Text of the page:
Saddam's Son: Accept U.N. Resolution

Saddam Hussein's son recommended Tuesday that Iraq accept a U.N. resolution on arms inspectors but the teams should have Arab members as the Iraqi parliament reconvened to consider the demands.

Saddam's son also said Iraqis should be prepared for war nonetheless.

Odai Saddam Hussein made the recommendation in a letter distributed to parliament as it reconvened Tuesday to debate the issue before advising whether Saddam should accept the Security Council resolution. The letter was also distributed to reporters in Baghdad by the Information Ministry.

"We have to agree to the U.N. Security Council resolution with limits on certain points, but not, we say, conditions," the president's son said.

"There should be Arab experts or technicians and monitors [on the inspection teams] who are familiar with the nuclear, chemical and biological side," he said.

Iraq has until Friday to accept or reject the resolution, which threatens "serious consequences" if it does not comply with the provisions to disarm. The United States and Britain have made clear they will attack if Iraq balks.

On Monday, Iraqi lawmakers strongly condemned the U.N. resolution but said they would leave the decision how to respond to Saddam.

Odai Saddam Hussein said acceptance would not necessarily ward off war, and spoke of a call to have Arab countries cut oil supplies to countries who attack Iraq.

"We have to know our enemy and that the U.N. resolution does not mean stopping him from committing military action," he said.

"We also have to take precautions and measures and here we have to ask the Arab countries to immediately cut oil supplies to those countries that launch a military strike or aggression on Iraq and to any country that allows foreign war planes to use their airports or offer logistic support for them for refueling," his letter said.

Arab oil producers have ignored similar calls from Iraq in the past, saying stopping sales was not in their interest.

Lawmakers were expected to vote late Tuesday on how to advise the ruling Revolutionary Command Council, headed by Saddam, which will decide how Iraq responds to the U.N. Security Council resolution.

Lawmakers on Monday denounced the resolution, the latest in a long effort to ensure Iraq scraps its weapons of mass destruction, despite the risk of war if Iraq rejects it.

The first legislator to speak Tuesday renewed the condemnation, calling the resolution "a roadmap for invading Iraq."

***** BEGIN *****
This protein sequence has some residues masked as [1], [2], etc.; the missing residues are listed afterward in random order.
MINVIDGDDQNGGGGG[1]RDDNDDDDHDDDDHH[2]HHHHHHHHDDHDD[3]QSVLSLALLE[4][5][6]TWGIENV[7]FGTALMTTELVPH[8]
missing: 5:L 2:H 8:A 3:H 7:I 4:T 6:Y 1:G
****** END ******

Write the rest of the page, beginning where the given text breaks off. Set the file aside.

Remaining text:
"Why do we discuss it when it is trap to create a pretext to attack Iraq," lawmaker Adnan Rashid asked.

The parliament's foreign relations committee has already recommended that Iraq reject the resolution. However, lawmakers have said they would ultimately trust any decision Saddam makes.

The Iraqi president has used parliament's action as cover for difficult decisions in the past, and the harsh rhetoric did not necessarily mean parliament would reject the proposal.

In Washington, President Bush's national security adviser, Condoleezza Rice, rejected the legitimacy of parliament's debate on the resolution.

"One has to be a bit skeptical of the independence of the Iraqi parliament from Saddam Hussein," she said Monday. "I don't think anyone believes this is anything but an absolute dictatorship and this decision is up to Saddam Hussein."

She also said Iraq has no right to accept or reject the resolution. "They are obligated to accept, but the U.N. thought it best to ask for return-receipt requested," Rice said.

Parliament is stacked with Saddam's allies, and Monday night's speeches were aired live on Iraqi television. Lawmakers applauded every mention of Saddam's name in speeches, praising "His Excellency Mr. President, the holy warrior leader Saddam Hussein."

On convening Tuesday's session, Parliament speaker Saadoun Hammadi told lawmakers the resolution "does not have the minimum of fairness, objectivity and balance."

"This resolution includes many impossible demands that can't be executed," Hammadi said.

Iraq maintains it no longer has any weapons of mass destruction, and lawmaker Ismail Nasif Jassim called the 30-day period for Iraq to provide documents on its weapons programs "illogical and a way to provoke Iraq."

The U.N. resolution gives inspectors unrestricted access to any suspected weapons site and the right to interview Iraqi scientists outside the country and without Iraqi officials present.

Jassim described the provision for interviewing scientists outside Iraq as "a violation of human rights because it demands of any Iraqi they want to interview to travel abroad with their family."

Iraq has insisted on respect for its sovereignty, an argument it has used in the past to restrict access to Saddam's palaces.

"Whoever formulated the text of that resolution deliberately chose [points] that contradict Iraq's sovereignty and conflict with the dignity of the people," Hammadi said.

State-controlled newspapers castigated the resolution Tuesday, but their editorials did not say the government should reject it. One paper, Al-Iraq, said the resolution demanded "quiet wisdom."

Tuesday's session of parliament was not broadcast live on Iraqi television, leaving Iraqis unaware of how the parliament was likely to vote. It was carried live by Al-Jazeera, the Qatari-based Arabic satellite channel. Iraqis cannot receive Al-Jazeera as the government bans satellite dishes.

The Associated Press contributed to this report.